What’s an insulation material?

With more and more people talking about building energy efficiency and passive houses, it has become more and more common to hear about insulation.

In this article, we explain what an insulation material is, to try and shed some light on the topic, and bust some myths.

The energy efficiency of a building, as well as its comfort level, are based on the quality of its thermal envelope. This statement is valid for both winter heating, and summer cooling.

The best way to achieve that, is to decouple the indoor environment from the external conditions, so that the internal conditions (temperature and humidity) can be controlled with a minimum amount of energy.

Schematic diagram of an efficient thermal envelope, with the insulation layer (yellow) wrapping around the heated/cooled portion of the building

The compactness of the envelope remains of primary importance. Besides that, the decoupling of the inside from the outside is achieved by inserting one or more insulation layers within the structure of the envelope (walls, roof, openings and so on). The envelope needs to be airtight too.


In the first place, you need to understand what you what to insulate from.

The main goals for insulation are:

– protection from cold weather;

– protection from hot weather;

– protection from noise.

To improve the energy efficiency of a building, the structures that require insulation are the ones that define the thermal envelope, which enclose the heated/cooled part of the building.

Andrew Michler’s passive house near Fort Collins, Colorado

In this article, we address the first point of the list: insulation to protect from cold weather. We’re going to address the issue of protection from hot weather and from noise in our future articles.


Insulation materials can be grouped into two families: materials that insulate via conduction (that is, materials that delay the heat transfer by having poor conduction level), and materials that insulate via radiation (materials that have low heat emission via radiation). This article is dedicated to the first group.

Insulated glass units (double-pane or triple pane glass) work in a quite different way, and we’re covering them in a separate article.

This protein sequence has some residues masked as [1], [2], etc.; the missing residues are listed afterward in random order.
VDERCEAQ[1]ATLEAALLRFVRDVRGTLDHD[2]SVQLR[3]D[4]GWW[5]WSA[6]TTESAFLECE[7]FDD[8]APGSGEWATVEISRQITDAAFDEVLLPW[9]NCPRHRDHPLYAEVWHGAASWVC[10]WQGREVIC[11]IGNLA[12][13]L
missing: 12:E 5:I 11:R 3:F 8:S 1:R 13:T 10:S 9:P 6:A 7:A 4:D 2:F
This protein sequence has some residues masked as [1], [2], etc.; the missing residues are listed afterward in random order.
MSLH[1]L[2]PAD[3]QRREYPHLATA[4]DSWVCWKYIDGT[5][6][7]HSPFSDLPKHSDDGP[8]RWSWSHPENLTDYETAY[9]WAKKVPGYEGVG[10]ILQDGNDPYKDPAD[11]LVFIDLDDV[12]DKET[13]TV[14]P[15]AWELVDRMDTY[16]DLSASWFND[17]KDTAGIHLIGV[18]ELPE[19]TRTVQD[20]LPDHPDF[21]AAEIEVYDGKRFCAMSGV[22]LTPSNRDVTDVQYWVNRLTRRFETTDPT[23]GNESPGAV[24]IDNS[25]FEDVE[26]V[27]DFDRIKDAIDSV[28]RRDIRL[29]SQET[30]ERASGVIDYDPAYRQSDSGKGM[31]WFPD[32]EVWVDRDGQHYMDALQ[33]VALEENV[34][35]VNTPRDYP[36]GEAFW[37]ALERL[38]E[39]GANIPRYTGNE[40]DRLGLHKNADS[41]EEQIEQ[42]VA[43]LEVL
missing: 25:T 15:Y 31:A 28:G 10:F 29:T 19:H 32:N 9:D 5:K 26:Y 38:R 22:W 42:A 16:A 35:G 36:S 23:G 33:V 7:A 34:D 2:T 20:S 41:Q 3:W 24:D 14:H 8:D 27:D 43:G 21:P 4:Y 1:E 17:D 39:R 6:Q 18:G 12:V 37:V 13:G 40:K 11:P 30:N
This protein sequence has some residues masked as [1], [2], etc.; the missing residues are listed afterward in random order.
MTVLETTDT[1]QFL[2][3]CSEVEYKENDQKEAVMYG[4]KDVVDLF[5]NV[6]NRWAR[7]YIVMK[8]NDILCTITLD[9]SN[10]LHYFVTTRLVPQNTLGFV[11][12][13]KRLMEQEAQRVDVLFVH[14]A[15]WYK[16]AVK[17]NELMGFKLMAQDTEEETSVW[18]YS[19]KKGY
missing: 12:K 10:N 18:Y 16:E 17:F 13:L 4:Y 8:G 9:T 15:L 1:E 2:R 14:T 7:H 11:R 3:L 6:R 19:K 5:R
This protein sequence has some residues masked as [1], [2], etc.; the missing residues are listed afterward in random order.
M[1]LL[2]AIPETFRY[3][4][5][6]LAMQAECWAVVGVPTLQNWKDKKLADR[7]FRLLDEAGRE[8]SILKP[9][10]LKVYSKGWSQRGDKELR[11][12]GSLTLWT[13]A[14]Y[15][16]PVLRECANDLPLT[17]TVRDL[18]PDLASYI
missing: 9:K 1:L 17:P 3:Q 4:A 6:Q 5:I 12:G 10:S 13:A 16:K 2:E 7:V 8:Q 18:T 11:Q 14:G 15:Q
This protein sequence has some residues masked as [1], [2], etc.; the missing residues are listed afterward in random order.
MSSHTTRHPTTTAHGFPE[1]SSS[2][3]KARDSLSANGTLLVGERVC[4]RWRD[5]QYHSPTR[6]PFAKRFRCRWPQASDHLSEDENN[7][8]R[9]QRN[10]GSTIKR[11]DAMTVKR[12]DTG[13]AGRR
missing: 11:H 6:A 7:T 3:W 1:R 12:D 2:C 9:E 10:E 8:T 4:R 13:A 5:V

Fondazione perfettamente isolata da isolamento continuo
Cellular glass insulates via conduction: as a panel (black, vertical), and gravel

In all materials that insulate via conduction, it’s not the material per se to insulate, but the air that is trapped in it (or the lack of air, in case of vacuum panels).

Overall speaking, an insulation material needs to be lightweight, because it has to contain a lot of air.

ANIT insulation
Heat transfer through a material, via a combination of conduction, convection and radiation (ANIT)

The “ability” of a material to insulate is described by its lambda value (which actually represents the opposite, that is, the ability of the material to conduct heat).

The insulative properties depend on the kind of material (cork, rock wool etc.), and on its density. This can range from 20 kg/m3 (1.25 lb/ft3) to up to 250 kg/m3 (15 lb/ft3), depending on the final use of the material.

Lambda and density
The lambda value of EPS depending on its density (MAICO)

The lower the lambda value, the more insulative the material. Keeping this in mind, here are some typical lambda values (*) for insulation materials, ordered from the most performing to the least one:

PUR: 0,024 W/mK (0,014 BTU/h*ft*°F);

EPS with graphite: 0,031 W/mK (0,018 BTU/h*ft*°F);

Rock wool: 0,035 W/mK (0,020 BTU/h*ft*°F);

Wood fiber: 0,039 W/mK (0,023 BTU/h*ft*°F);

Cork: 0,045 W/mK (0,026 BTU/h*ft*°F).

(*) Please note that the values listed here are declared lambda values. We’ll have a chance to explain the difference between declared lambda value and design lambda value in a specific article.


Generally speaking, a material is considered to be “insulation” if its lambda value is around 0,040 W/mK (0,023 BTU/h*ft*°F).

A common myth, widespread among non-professionals (at least in Italy), is that brick or stone masonry is per se insulative. With an equivalent lambda value of 1,4 W/mK (0,809 BTU/h*ft*°F), stone masonry “loses” 35 time more heat than an average insulation material.